Thanks again for all your replies.
I did meet Craig Richards and can vouch for his niceness. My wife and I were in the Mountain Equipment Co-op in Calgary where I noticed some greeting cards with pretty much the best B&W reproductions I'd ever seen. I tracked him down at the museum in Canmore and had a good long chat with him about his printing methods and where he got the cards made. I was mightily impressed with his work.
I did ask about this sort of thing a long time ago in the advertisers forum, but got no response from Kerry.
I'll be gazing at my navel for quite a while over this purchase...
Last edited by MurrayMinchin; 12-14-2010 at 09:02 PM. Click to view previous post history.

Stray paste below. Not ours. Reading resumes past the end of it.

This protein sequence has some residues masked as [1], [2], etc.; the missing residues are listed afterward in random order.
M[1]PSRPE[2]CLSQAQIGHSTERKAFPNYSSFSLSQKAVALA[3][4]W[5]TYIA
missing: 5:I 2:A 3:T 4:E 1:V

Note to self: Turn your negatives into positives.
A few years ago I refinished my now 30-year-old Zone VI "lightweight" tripod because the original lacquer finish had mostly worn off. I live in Oregon, so rain and salt water are nothing new. I disassembled the tripod and gave the wood a light sanding, then coated the entire thing in oil-based polyurethane. It was a bit sticky at first because the poly tended to grab onto itself, but 9 years later it works like a champ in all weather conditions. I've had it out in freezing temps without a hitch.
Don't know about the graphite 'pods. Can't afford one right now. I'd like one because I'm 30 years older than I was when I bought the Zone VI.